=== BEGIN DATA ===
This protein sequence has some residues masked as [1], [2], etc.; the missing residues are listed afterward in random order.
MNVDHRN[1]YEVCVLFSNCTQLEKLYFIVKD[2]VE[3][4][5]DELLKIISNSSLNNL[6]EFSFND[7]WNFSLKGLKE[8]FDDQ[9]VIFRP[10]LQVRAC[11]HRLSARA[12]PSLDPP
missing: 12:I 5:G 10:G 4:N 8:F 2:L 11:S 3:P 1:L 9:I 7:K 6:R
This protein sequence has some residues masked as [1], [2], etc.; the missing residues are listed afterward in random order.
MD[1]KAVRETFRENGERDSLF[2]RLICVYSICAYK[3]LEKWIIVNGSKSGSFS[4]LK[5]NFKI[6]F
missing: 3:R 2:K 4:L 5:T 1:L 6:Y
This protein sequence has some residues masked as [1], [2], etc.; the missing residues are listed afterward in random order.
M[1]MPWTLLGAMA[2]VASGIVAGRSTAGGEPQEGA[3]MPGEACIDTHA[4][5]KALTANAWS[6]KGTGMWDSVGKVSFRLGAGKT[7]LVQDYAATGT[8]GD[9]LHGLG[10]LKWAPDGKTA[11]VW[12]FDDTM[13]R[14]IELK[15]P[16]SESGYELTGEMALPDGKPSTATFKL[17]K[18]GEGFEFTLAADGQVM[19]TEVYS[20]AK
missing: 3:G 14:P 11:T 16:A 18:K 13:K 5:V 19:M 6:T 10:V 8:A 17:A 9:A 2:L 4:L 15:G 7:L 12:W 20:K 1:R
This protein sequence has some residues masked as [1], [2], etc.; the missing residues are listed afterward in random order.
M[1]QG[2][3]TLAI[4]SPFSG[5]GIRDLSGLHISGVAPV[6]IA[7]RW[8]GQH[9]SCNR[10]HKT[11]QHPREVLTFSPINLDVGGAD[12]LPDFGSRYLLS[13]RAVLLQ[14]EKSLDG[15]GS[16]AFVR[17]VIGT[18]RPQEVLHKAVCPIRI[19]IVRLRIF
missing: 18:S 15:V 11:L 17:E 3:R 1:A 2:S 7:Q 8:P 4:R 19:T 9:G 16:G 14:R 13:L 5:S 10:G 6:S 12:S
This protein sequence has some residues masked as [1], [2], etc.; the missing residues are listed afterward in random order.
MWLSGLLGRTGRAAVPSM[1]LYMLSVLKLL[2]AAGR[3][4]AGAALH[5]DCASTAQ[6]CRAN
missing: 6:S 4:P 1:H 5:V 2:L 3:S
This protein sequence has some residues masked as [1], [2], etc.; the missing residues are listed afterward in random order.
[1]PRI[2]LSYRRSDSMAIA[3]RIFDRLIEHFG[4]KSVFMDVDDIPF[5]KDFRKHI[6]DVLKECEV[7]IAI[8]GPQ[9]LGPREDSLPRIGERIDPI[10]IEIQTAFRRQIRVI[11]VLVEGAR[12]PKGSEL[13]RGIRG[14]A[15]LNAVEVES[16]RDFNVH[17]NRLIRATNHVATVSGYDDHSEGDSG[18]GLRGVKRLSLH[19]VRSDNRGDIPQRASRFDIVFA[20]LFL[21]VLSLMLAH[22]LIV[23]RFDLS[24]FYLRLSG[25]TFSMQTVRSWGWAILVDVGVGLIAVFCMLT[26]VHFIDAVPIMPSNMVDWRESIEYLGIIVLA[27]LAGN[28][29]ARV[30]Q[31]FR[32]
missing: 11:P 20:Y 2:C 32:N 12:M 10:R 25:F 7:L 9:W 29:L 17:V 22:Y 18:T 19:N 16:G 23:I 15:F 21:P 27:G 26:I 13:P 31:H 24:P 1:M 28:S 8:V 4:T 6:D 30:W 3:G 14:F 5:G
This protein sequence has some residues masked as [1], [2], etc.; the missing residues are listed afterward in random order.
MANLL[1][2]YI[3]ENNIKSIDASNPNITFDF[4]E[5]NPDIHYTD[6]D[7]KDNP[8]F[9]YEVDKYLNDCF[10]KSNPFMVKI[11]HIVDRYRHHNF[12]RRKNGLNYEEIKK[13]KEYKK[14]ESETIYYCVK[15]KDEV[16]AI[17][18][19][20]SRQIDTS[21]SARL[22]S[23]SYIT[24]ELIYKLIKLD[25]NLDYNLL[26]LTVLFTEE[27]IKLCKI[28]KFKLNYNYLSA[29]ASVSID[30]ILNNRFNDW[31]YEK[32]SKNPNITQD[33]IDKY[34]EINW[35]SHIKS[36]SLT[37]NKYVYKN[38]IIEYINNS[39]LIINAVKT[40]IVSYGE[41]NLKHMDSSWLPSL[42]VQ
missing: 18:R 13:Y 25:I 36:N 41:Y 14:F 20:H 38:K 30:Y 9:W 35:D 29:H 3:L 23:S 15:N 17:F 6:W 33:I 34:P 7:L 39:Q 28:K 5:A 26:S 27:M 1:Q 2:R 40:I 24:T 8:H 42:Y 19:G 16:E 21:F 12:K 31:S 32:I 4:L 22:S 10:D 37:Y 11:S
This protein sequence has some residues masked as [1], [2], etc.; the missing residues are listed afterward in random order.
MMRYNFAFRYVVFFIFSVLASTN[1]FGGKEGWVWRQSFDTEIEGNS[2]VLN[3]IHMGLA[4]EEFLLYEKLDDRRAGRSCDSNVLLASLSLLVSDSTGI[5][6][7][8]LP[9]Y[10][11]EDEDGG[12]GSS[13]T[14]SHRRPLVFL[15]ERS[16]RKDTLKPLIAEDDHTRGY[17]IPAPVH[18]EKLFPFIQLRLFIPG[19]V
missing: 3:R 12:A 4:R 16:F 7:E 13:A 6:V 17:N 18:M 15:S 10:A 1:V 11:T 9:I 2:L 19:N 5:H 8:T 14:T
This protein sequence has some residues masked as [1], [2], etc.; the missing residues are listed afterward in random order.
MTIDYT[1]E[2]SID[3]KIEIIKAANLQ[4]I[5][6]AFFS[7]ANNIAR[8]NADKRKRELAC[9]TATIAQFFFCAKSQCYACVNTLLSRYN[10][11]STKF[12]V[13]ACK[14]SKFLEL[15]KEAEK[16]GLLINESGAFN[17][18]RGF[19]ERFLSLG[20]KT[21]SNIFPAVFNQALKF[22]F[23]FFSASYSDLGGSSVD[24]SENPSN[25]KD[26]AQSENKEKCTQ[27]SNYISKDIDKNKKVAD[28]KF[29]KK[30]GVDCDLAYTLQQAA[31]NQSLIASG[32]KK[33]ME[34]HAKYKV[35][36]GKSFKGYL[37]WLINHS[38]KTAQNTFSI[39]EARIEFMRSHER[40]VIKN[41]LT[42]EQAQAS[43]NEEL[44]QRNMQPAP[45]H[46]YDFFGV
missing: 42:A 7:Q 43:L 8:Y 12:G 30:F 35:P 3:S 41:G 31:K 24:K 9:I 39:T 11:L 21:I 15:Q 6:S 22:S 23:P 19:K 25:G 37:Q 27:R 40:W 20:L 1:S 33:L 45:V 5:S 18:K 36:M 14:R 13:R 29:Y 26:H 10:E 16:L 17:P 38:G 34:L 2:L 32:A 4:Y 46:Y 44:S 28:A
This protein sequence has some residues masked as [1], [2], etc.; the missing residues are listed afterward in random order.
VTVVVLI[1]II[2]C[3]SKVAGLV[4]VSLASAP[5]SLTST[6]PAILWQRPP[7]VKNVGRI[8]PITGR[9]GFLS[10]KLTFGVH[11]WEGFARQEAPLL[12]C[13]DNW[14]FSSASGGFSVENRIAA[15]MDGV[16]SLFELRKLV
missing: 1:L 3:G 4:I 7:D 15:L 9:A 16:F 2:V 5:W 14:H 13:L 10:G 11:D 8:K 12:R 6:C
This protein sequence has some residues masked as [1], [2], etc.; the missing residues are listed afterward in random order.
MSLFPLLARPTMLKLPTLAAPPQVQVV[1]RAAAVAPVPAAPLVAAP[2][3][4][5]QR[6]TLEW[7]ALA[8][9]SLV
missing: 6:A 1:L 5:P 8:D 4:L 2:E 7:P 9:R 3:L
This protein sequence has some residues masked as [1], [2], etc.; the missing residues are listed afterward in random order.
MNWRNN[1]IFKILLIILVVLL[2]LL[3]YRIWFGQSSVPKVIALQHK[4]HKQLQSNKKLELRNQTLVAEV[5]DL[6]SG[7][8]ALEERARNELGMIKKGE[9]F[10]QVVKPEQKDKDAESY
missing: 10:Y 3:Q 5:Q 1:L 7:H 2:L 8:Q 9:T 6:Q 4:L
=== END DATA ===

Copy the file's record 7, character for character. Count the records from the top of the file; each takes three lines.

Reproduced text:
This protein sequence has some residues masked as [1], [2], etc.; the missing residues are listed afterward in random order.
MANLL[1][2]YI[3]ENNIKSIDASNPNITFDF[4]E[5]NPDIHYTD[6]D[7]KDNP[8]F[9]YEVDKYLNDCF[10]KSNPFMVKI[11]HIVDRYRHHNF[12]RRKNGLNYEEIKK[13]KEYKK[14]ESETIYYCVK[15]KDEV[16]AI[17][18][19][20]SRQIDTS[21]SARL[22]S[23]SYIT[24]ELIYKLIKLD[25]NLDYNLL[26]LTVLFTEE[27]IKLCKI[28]KFKLNYNYLSA[29]ASVSID[30]ILNNRFNDW[31]YEK[32]SKNPNITQD[33]IDKY[34]EINW[35]SHIKS[36]SLT[37]NKYVYKN[38]IIEYINNS[39]LIINAVKT[40]IVSYGE[41]NLKHMDSSWLPSL[42]VQ
missing: 18:R 13:Y 25:I 36:N 41:Y 14:F 20:H 38:K 30:Y 9:W 35:D 29:H 3:L 23:S 15:N 17:F 6:W 33:I 34:P 7:L 39:Q 28:K 5:A 26:S 27:M 1:Q 2:R 40:I 24:T 8:H 42:Y 19:G 16:E 21:F 12:K 31:S 32:I 4:L 22:S 10:D 37:Y 11:S